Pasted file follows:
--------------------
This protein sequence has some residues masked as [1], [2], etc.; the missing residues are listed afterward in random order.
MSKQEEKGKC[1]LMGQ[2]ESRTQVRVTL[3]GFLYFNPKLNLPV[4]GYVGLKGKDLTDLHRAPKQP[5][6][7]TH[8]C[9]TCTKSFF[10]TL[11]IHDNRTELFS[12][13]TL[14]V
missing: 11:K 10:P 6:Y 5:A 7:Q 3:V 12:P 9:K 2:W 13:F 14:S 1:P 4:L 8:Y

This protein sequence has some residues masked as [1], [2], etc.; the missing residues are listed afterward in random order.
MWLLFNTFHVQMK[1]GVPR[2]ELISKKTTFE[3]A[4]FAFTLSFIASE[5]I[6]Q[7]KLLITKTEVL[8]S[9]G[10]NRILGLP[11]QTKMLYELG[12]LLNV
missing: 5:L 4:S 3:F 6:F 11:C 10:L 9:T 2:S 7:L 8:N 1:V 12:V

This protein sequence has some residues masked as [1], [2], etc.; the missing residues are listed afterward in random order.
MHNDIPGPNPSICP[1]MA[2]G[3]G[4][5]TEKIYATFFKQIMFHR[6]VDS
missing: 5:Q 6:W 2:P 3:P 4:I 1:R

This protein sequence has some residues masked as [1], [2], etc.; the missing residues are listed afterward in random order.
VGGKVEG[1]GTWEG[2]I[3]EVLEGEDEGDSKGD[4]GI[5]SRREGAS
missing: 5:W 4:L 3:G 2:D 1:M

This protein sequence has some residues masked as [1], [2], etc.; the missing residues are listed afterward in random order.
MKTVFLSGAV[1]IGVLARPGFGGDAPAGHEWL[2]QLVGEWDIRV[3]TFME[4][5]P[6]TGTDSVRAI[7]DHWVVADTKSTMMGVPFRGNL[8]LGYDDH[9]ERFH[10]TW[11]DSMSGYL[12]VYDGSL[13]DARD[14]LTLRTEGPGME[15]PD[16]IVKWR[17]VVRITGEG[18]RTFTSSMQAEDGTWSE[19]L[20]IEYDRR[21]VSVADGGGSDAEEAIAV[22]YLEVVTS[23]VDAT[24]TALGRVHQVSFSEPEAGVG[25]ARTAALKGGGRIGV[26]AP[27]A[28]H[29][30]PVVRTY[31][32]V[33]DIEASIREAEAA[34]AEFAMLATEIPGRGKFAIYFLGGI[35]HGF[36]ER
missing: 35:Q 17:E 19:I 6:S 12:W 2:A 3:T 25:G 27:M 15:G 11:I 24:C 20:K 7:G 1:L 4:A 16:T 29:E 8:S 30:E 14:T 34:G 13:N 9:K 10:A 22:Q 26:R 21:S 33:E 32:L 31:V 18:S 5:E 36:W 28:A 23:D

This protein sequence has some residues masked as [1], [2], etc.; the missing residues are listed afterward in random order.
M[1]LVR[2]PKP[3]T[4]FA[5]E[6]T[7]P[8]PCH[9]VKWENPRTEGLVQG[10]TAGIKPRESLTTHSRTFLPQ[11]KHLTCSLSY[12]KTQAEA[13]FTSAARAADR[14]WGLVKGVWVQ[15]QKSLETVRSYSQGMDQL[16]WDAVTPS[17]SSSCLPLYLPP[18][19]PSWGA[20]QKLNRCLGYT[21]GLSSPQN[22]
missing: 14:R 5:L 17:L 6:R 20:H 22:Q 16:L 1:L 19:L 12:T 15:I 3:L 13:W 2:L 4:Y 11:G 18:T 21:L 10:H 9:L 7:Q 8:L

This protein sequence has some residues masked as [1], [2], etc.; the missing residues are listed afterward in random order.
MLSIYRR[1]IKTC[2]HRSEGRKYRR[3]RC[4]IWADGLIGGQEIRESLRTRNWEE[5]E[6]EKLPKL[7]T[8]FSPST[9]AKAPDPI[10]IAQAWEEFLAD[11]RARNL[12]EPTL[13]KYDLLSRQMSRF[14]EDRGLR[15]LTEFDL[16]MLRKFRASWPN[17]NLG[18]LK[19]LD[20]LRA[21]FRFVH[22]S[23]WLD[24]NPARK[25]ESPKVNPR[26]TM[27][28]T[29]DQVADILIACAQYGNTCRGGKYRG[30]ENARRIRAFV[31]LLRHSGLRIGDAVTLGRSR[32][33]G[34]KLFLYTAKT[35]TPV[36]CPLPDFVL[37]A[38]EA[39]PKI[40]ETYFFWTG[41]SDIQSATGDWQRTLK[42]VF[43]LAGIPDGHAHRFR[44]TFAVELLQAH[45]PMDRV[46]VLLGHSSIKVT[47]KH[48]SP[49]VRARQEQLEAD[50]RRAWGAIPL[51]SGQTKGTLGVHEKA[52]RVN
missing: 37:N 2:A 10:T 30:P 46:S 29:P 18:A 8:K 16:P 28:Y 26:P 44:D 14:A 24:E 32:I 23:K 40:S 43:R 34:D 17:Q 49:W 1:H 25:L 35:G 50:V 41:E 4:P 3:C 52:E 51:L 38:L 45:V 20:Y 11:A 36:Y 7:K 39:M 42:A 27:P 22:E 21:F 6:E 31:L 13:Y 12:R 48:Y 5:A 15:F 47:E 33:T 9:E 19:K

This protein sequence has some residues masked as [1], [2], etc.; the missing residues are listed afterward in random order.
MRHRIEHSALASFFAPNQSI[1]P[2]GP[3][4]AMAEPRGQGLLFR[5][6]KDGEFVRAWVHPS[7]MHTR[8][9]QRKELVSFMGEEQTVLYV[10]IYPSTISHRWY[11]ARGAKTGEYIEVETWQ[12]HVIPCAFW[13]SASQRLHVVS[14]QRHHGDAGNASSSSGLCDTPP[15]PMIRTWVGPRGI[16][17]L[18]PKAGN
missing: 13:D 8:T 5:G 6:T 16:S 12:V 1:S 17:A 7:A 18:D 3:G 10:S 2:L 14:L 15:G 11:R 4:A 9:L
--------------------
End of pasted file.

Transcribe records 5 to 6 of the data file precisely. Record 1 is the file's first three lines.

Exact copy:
This protein sequence has some residues masked as [1], [2], etc.; the missing residues are listed afterward in random order.
MKTVFLSGAV[1]IGVLARPGFGGDAPAGHEWL[2]QLVGEWDIRV[3]TFME[4][5]P[6]TGTDSVRAI[7]DHWVVADTKSTMMGVPFRGNL[8]LGYDDH[9]ERFH[10]TW[11]DSMSGYL[12]VYDGSL[13]DARD[14]LTLRTEGPGME[15]PD[16]IVKWR[17]VVRITGEG[18]RTFTSSMQAEDGTWSE[19]L[20]IEYDRR[21]VSVADGGGSDAEEAIAV[22]YLEVVTS[23]VDAT[24]TALGRVHQVSFSEPEAGVG[25]ARTAALKGGGRIGV[26]AP[27]A[28]H[29][30]PVVRTY[31][32]V[33]DIEASIREAEAA[34]AEFAMLATEIPGRGKFAIYFLGGI[35]HGF[36]ER
missing: 35:Q 17:E 19:I 6:S 12:W 2:A 3:T 25:G 27:M 15:G 11:I 24:C 20:K 7:G 1:L 4:A 16:T 29:E 8:S 30:E 14:T 34:G 13:N 9:K 10:A 22:Q 26:R 21:S 33:E 32:L 31:V 18:S 5:E 36:W 28:A 23:D

This protein sequence has some residues masked as [1], [2], etc.; the missing residues are listed afterward in random order.
M[1]LVR[2]PKP[3]T[4]FA[5]E[6]T[7]P[8]PCH[9]VKWENPRTEGLVQG[10]TAGIKPRESLTTHSRTFLPQ[11]KHLTCSLSY[12]KTQAEA[13]FTSAARAADR[14]WGLVKGVWVQ[15]QKSLETVRSYSQGMDQL[16]WDAVTPS[17]SSSCLPLYLPP[18][19]PSWGA[20]QKLNRCLGYT[21]GLSSPQN[22]
missing: 14:R 5:L 17:L 6:R 20:H 22:Q 16:L 1:L 19:L 12:T 15:I 3:L 13:W 2:L 4:Y 11:G 18:T 21:L 10:H 9:L 7:Q 8:L